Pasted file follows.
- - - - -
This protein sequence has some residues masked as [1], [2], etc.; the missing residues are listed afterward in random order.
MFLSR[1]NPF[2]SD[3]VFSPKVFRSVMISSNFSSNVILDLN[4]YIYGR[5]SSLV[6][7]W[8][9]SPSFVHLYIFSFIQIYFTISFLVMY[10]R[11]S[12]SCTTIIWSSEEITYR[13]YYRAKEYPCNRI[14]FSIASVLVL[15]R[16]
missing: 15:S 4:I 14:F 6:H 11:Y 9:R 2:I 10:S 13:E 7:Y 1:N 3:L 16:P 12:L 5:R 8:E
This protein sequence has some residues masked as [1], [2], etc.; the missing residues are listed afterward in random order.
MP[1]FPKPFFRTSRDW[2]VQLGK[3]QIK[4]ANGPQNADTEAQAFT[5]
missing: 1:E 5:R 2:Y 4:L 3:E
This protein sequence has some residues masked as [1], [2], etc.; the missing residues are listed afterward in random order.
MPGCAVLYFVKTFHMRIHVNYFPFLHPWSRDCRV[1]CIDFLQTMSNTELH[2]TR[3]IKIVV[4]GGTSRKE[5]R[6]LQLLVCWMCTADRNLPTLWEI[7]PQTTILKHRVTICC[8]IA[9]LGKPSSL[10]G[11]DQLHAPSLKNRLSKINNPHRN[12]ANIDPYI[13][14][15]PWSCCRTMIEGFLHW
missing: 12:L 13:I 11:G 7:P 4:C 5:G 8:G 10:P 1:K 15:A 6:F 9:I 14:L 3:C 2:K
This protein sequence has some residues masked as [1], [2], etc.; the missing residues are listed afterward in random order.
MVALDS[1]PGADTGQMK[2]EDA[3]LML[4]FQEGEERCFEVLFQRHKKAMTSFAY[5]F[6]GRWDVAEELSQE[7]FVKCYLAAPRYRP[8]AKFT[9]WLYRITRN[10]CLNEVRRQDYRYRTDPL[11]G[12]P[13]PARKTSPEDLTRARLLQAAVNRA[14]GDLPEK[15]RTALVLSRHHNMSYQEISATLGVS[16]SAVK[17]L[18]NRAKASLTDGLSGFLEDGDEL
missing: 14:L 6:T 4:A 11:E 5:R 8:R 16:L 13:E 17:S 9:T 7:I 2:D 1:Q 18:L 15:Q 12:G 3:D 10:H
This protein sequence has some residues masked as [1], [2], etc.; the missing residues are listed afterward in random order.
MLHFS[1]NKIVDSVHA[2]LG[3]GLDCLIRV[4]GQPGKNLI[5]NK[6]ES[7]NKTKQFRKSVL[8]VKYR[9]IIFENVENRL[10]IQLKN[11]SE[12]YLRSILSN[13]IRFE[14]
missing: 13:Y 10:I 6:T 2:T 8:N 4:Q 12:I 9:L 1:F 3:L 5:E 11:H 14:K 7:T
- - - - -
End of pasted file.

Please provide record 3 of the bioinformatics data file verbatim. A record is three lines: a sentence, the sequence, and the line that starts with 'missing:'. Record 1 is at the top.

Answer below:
This protein sequence has some residues masked as [1], [2], etc.; the missing residues are listed afterward in random order.
MPGCAVLYFVKTFHMRIHVNYFPFLHPWSRDCRV[1]CIDFLQTMSNTELH[2]TR[3]IKIVV[4]GGTSRKE[5]R[6]LQLLVCWMCTADRNLPTLWEI[7]PQTTILKHRVTICC[8]IA[9]LGKPSSL[10]G[11]DQLHAPSLKNRLSKINNPHRN[12]ANIDPYI[13][14][15]PWSCCRTMIEGFLHW
missing: 12:L 13:I 11:G 7:P 4:C 5:G 8:G 10:P 1:K 15:A 6:F 9:I 14:L 3:C 2:K